Association Learning

What is Association Learning?

Association learning, often referred to in the context of association rule learning, is a rule-based machine learning method for discovering interesting relations between variables in large databases. It is intended to identify strong rules discovered in databases using some measures of interestingness. This method is widely used for market basket analysis, where it is used to find relationships between items that are frequently bought together.

The most famous example of association learning is the "beer and diapers" story, where a retail store supposedly discovered through data analysis that men often bought beer and diapers together. This story is anecdotal, but it illustrates the kind of insights that can be gained from association learning.

Key Concepts in Association Learning

Association learning is based on the concept of rules, which are implications of the form X → Y, where X and Y are disjoint itemsets. A typical association rule in a market basket analysis might state that if a customer buys bread and butter (X), they are likely to also buy milk (Y).

There are three key metrics used in association learning:

  • Support

    : This is the proportion of transactions in the database that contain the itemset. In other words, it's the probability that a transaction contains both X and Y.

  • Confidence: This is a measure of the reliability of the inference made by the rule. For a rule X → Y, it's the probability that a transaction containing X also contains Y.
  • Lift: This is the ratio of the observed support to that expected if X and Y were independent. A lift value greater than 1 indicates that the presence of X increases the likelihood that Y will also be present in the transaction.

Association Rule Learning Algorithms

There are several algorithms designed to efficiently find association rules in data. The most well-known of these are:

  • Apriori Algorithm: This algorithm identifies the itemsets that are frequently occurring (i.e., have support above a user-specified threshold) and then uses these itemsets to generate association rules that meet the confidence threshold.
  • Frequent Pattern (FP) Growth Algorithm: This is an improvement over the Apriori algorithm that uses a special data structure called an FP-tree to store the database in a compressed form. It is often faster than Apriori because it reduces the number of database scans.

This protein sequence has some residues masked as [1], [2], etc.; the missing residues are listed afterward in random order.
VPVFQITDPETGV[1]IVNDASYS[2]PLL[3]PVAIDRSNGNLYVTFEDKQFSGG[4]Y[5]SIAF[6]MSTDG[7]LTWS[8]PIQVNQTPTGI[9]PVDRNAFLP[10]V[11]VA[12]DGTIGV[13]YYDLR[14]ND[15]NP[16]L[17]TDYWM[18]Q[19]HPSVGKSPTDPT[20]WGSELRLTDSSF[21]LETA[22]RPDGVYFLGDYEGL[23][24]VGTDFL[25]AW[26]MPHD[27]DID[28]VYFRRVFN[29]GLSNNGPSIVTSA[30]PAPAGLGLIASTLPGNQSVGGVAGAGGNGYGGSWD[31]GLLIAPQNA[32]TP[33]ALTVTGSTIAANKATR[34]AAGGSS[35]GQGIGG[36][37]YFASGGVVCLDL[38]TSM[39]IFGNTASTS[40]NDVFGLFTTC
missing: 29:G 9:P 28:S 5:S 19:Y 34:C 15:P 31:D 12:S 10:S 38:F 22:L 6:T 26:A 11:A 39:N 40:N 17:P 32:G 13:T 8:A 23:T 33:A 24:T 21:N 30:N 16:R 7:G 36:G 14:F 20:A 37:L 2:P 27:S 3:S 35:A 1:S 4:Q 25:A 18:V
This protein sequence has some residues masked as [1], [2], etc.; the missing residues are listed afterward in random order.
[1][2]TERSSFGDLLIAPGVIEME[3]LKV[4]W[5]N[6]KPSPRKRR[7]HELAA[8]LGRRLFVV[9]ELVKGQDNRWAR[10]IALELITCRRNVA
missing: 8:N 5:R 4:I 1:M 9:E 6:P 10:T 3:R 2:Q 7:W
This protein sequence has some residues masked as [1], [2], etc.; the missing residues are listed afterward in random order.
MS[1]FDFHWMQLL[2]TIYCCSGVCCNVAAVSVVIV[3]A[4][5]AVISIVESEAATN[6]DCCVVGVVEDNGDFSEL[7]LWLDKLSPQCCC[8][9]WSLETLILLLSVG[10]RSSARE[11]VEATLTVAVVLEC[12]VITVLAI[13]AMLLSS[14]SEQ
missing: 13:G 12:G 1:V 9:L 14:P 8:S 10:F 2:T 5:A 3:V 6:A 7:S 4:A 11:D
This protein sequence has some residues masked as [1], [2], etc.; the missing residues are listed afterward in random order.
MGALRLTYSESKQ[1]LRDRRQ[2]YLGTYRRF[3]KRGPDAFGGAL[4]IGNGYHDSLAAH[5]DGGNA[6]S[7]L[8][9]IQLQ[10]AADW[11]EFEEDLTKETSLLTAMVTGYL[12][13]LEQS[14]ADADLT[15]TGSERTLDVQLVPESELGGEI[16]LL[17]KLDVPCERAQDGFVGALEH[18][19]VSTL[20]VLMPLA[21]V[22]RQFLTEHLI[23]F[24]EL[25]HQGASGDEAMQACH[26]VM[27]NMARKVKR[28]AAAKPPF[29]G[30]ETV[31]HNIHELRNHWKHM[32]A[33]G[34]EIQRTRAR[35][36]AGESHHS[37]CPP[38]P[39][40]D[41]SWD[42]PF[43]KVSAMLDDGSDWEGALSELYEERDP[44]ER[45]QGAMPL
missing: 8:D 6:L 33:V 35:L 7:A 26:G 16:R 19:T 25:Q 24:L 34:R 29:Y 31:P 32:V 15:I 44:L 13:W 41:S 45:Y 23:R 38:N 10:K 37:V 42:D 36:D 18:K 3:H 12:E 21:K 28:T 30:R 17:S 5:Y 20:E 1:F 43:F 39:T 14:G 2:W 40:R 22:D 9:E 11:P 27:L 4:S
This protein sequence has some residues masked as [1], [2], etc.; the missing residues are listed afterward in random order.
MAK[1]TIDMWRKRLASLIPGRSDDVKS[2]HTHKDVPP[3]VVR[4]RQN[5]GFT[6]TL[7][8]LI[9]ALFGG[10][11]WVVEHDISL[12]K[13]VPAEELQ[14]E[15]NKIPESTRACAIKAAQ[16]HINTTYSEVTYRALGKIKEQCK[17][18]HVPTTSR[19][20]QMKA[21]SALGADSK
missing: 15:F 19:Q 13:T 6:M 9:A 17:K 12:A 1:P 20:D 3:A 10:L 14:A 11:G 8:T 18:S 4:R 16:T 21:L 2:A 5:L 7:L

• Eclat Algorithm: This algorithm uses a depth-first search strategy to count the support of itemsets and uses a vertical database format where each item contains the list of transactions that contain that item.

Applications of Association Learning

Association learning has applications in various domains, including:

  • Retail: For market basket analysis to understand customer buying habits and to drive sales through promotions and store layout optimizations.
  • Healthcare: For identifying combinations of symptoms and diagnoses that frequently occur together, which can help in the diagnosis of new patients.
  • Web Usage Mining: For analyzing patterns in web usage data to improve website design and personalized content delivery.
  • Finance: For fraud detection by identifying unusual patterns of transactions.

Challenges in Association Learning

While association learning can be powerful, it also faces several challenges, such as:

  • Large Number of Rules: Association learning can produce a large number of rules, many of which may not be useful or could be redundant.
  • Setting Thresholds: Choosing the correct support and confidence thresholds can be difficult without domain knowledge.
  • Interpretation: The rules generated are purely statistical and do not necessarily imply causation.


Association learning is a valuable tool for uncovering hidden patterns in large datasets. It is particularly useful in domains where understanding the relationships between different items can lead to actionable insights. However, it requires careful interpretation and a good understanding of the domain to apply the findings effectively.


  • Agrawal, R., Imieliński, T., & Swami, A. (1993). Mining association rules between sets of items in large databases. In Proceedings of the 1993 ACM SIGMOD international conference on Management of data (pp. 207-216).
  • Han, J., Pei, J., & Yin, Y. (2000). Mining frequent patterns without candidate generation. In Proceedings of the 2000 ACM SIGMOD international conference on Management of data (pp. 1-12).
  • Zaki, M. J. (2000). Scalable algorithms for association mining. IEEE Transactions on Knowledge and Data Engineering, 12(3), 372-390.

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